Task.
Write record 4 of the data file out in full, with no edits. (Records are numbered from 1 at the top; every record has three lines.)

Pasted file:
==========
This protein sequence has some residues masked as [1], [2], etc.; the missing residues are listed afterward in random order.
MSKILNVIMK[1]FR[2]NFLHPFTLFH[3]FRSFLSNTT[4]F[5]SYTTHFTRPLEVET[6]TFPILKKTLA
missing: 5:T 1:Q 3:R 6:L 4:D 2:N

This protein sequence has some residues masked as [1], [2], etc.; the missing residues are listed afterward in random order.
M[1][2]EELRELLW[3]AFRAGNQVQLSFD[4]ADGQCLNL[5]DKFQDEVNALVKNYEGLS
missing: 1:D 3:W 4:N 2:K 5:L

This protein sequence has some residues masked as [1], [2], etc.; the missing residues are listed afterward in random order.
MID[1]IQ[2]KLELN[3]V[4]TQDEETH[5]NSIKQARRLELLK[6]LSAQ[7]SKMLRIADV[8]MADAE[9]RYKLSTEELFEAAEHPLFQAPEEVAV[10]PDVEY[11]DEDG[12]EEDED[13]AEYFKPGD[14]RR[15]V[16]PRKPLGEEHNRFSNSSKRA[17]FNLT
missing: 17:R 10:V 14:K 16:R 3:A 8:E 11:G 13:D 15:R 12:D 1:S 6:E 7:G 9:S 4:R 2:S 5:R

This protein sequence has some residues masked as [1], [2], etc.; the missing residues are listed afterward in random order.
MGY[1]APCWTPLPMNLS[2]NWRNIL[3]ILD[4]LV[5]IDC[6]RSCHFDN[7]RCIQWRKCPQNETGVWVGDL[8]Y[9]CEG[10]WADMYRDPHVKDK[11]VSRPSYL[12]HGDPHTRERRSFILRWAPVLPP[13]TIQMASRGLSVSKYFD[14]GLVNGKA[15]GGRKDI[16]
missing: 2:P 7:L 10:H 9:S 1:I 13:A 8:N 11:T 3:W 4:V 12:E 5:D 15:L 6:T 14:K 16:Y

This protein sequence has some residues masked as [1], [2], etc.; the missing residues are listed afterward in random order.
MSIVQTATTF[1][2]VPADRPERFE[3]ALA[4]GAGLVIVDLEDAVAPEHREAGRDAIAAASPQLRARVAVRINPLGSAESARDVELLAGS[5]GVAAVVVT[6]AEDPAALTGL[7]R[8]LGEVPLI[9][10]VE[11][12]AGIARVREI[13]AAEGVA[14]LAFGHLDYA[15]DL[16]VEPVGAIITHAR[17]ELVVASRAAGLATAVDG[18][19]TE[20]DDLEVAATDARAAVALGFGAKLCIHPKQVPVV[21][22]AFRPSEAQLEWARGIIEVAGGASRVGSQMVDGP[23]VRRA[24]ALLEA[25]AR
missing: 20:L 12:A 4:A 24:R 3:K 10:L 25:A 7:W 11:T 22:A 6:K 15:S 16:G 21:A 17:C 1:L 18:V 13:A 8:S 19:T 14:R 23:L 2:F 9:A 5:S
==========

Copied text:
This protein sequence has some residues masked as [1], [2], etc.; the missing residues are listed afterward in random order.
MGY[1]APCWTPLPMNLS[2]NWRNIL[3]ILD[4]LV[5]IDC[6]RSCHFDN[7]RCIQWRKCPQNETGVWVGDL[8]Y[9]CEG[10]WADMYRDPHVKDK[11]VSRPSYL[12]HGDPHTRERRSFILRWAPVLPP[13]TIQMASRGLSVSKYFD[14]GLVNGKA[15]GGRKDI[16]
missing: 2:P 7:L 10:H 9:S 1:I 13:A 8:N 11:T 3:W 4:V 12:E 5:D 15:L 6:T 14:K 16:Y